Congratulations, you’ve just created your first menu! It’s empty right now, but we will fix that in a moment.
Adding Category Pages to the Menu
Now that you have a menu created, you need to put some links in that bad boy. (…or bad girl, depending on your preference there). As you look down the left hand side of the menu page, you’ll see a few different options for adding links to your menu. The first one I want you to take note of is the Custom Link box. I use this one on just about every site I build for the obligatory ‘Home’ link on the nav bar. It’s easy to create as all you need to do is enter the URL or domain name of your website in the field marked ‘URL’, then just give it a friendly name in the ‘Label’ Field (something like Home, Main, etc.). Then click the button labelled ‘Add to Menu,’ and–voila!–you have a menu item.
At this point,you have done most of the heavy lifting when it comes to creating the menu, and all that’s left is to populate the menu with the items you want.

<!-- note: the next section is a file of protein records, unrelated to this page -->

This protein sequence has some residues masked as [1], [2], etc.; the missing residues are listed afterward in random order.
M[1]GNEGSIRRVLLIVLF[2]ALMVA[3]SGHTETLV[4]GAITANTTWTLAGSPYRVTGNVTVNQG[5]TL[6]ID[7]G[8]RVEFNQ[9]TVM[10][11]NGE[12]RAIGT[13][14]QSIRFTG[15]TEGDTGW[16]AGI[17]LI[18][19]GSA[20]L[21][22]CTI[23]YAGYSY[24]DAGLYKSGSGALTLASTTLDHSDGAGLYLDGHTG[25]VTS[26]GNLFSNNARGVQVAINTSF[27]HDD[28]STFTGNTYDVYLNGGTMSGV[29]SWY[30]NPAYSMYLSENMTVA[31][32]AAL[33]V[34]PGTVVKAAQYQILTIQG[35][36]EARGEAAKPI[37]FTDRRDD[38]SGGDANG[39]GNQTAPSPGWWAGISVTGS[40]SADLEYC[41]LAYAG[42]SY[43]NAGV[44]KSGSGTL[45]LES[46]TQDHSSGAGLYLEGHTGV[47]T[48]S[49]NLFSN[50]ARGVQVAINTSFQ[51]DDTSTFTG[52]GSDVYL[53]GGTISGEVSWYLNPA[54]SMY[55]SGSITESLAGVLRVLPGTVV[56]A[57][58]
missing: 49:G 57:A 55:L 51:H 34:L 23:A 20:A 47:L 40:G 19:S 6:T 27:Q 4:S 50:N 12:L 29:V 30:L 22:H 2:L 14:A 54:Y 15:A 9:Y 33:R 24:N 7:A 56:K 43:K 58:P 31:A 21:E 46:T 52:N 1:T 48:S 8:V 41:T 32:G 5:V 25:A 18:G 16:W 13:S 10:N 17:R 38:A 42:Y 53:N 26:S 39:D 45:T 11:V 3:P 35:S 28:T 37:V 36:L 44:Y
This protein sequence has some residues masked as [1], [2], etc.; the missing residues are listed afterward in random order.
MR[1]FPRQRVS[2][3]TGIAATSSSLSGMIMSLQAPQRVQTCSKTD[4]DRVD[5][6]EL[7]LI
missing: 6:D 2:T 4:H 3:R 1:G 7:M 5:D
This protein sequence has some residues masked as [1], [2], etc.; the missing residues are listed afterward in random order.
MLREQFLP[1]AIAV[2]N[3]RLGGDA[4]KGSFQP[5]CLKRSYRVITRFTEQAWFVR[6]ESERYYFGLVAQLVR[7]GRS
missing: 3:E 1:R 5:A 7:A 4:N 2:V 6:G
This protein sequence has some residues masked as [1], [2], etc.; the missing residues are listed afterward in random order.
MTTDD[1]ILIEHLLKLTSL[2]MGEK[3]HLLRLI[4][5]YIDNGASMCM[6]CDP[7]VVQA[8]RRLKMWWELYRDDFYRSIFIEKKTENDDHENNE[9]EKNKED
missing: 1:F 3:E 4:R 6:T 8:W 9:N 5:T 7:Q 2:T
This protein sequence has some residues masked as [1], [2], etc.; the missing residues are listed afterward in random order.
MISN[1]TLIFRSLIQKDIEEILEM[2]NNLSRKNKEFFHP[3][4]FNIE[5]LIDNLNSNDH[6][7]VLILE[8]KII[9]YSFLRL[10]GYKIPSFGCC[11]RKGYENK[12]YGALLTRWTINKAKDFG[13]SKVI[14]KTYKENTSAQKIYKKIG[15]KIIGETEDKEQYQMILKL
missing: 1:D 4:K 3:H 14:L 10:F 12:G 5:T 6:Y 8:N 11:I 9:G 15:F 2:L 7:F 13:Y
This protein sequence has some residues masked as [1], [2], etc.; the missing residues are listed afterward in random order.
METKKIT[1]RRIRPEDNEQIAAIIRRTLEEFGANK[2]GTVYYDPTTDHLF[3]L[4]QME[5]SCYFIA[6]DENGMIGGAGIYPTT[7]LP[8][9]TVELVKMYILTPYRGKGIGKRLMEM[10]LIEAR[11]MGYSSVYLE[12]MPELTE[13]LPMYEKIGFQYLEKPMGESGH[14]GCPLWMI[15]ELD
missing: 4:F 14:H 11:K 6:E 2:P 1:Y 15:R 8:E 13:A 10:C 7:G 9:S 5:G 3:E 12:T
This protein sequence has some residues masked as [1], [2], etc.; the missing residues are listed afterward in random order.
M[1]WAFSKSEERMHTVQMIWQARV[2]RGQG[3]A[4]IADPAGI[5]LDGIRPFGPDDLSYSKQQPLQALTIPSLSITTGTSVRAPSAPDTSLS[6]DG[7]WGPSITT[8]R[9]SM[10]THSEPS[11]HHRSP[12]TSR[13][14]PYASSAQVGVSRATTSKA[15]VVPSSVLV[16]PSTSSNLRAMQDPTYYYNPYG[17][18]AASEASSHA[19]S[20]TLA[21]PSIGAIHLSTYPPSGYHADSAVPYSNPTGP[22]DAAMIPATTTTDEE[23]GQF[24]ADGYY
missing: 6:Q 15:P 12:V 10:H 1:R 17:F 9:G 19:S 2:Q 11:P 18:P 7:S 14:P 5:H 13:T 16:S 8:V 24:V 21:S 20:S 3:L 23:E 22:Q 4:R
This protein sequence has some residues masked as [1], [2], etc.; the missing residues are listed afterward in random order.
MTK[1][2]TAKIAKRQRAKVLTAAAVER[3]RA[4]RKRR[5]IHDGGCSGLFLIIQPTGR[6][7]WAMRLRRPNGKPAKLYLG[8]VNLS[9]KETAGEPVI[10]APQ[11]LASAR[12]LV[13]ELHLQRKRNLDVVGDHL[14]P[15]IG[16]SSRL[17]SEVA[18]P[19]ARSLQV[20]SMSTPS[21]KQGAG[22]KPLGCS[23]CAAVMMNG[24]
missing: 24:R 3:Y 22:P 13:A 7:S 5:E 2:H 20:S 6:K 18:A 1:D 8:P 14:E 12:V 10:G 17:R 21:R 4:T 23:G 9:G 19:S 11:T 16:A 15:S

As you look down the left hand side of the Menu page you’ll see boxes for Pages and Categories. Since adding Categories and Pages to a menu is the same, I’ll use the Categories as the example I work through. The default view here is to show the Most Used categories, but you may want to include some categories that aren’t visible there, so click on the link labelled ‘View All’ and you will see all the categories you have created. Simply check the box beside all the categories you want displayed in your menu and then click the ‘Add to Menu’ button, and next thing you know, they are all listed in your menu! You can now grab the gray box for each menu item and arrange them in the order you like. You can also create sub menu items by clicking on the gray box and dragging it under the item you want as the parent and then moving the box slightly to the right. WordPress automatically recognizes that motion as your desire to place the item as a child to the parent menu item above it. You can add as many sub menu items as you like, even creating sub menu items for sub menu items (Be careful here; you need to keep your site visitor in mind and make sure they are going to be able to find your content easily. Just because it makes sense to you, doesn’t mean it may make sense to your visitor. So build your menu with care.)